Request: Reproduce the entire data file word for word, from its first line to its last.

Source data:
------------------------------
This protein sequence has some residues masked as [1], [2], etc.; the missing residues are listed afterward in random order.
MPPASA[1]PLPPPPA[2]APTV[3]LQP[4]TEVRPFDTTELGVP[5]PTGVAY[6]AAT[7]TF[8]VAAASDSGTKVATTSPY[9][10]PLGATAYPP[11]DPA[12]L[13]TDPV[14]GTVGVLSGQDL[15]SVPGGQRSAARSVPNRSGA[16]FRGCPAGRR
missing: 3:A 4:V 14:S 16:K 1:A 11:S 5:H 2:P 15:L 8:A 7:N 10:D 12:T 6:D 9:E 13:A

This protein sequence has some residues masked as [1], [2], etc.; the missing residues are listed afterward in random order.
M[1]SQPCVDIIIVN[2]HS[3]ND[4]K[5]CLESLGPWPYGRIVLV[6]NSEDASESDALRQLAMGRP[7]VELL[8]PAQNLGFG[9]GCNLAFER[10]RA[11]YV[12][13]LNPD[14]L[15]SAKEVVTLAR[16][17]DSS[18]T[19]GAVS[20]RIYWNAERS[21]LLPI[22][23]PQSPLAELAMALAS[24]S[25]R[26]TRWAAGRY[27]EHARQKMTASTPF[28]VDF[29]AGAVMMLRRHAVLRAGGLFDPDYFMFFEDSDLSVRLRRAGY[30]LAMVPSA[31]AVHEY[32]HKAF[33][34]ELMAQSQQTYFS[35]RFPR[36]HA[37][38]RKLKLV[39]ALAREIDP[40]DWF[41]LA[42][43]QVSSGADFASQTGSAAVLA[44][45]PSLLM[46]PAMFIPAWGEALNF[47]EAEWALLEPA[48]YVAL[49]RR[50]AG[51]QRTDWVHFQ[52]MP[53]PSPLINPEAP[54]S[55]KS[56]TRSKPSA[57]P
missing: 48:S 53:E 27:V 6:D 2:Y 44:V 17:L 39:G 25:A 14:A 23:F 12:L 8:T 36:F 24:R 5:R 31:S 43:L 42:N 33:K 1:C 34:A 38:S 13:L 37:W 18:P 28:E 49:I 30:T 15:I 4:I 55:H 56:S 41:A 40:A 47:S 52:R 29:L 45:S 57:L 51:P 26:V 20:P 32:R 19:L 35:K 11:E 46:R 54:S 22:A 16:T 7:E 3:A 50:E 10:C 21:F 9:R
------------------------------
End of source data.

This protein sequence has some residues masked as [1], [2], etc.; the missing residues are listed afterward in random order.
MPPASA[1]PLPPPPA[2]APTV[3]LQP[4]TEVRPFDTTELGVP[5]PTGVAY[6]AAT[7]TF[8]VAAASDSGTKVATTSPY[9][10]PLGATAYPP[11]DPA[12]L[13]TDPV[14]GTVGVLSGQDL[15]SVPGGQRSAARSVPNRSGA[16]FRGCPAGRR
missing: 3:A 4:V 14:S 16:K 1:A 11:S 5:H 2:P 15:L 8:A 7:N 10:D 12:T 6:D 9:E 13:A

This protein sequence has some residues masked as [1], [2], etc.; the missing residues are listed afterward in random order.
M[1]SQPCVDIIIVN[2]HS[3]ND[4]K[5]CLESLGPWPYGRIVLV[6]NSEDASESDALRQLAMGRP[7]VELL[8]PAQNLGFG[9]GCNLAFER[10]RA[11]YV[12][13]LNPD[14]L[15]SAKEVVTLAR[16][17]DSS[18]T[19]GAVS[20]RIYWNAERS[21]LLPI[22][23]PQSPLAELAMALAS[24]S[25]R[26]TRWAAGRY[27]EHARQKMTASTPF[28]VDF[29]AGAVMMLRRHAVLRAGGLFDPDYFMFFEDSDLSVRLRRAGY[30]LAMVPSA[31]AVHEY[32]HKAF[33][34]ELMAQSQQTYFS[35]RFPR[36]HA[37][38]RKLKLV[39]ALAREIDP[40]DWF[41]LA[42][43]QVSSGADFASQTGSAAVLA[44][45]PSLLM[46]PAMFIPAWGEALNF[47]EAEWALLEPA[48]YVAL[49]RR[50]AG[51]QRTDWVHFQ[52]MP[53]PSPLINPEAP[54]S[55]KS[56]TRSKPSA[57]P
missing: 48:S 53:E 27:V 6:D 2:Y 44:V 17:L 39:G 25:A 14:A 23:F 12:L 8:T 36:F 24:R 5:R 31:S 43:L 42:N 33:K 1:C 34:A 38:S 13:L 37:W 18:P 28:E 49:I 30:T 15:I 4:I 55:H 56:S 41:A 40:A 47:S 52:R 29:L 45:S 57:L 51:P 26:V 20:P 32:R 19:L 35:K 11:E 46:R 54:S 22:A 16:T 7:E 3:A 50:E 10:C 21:F 9:R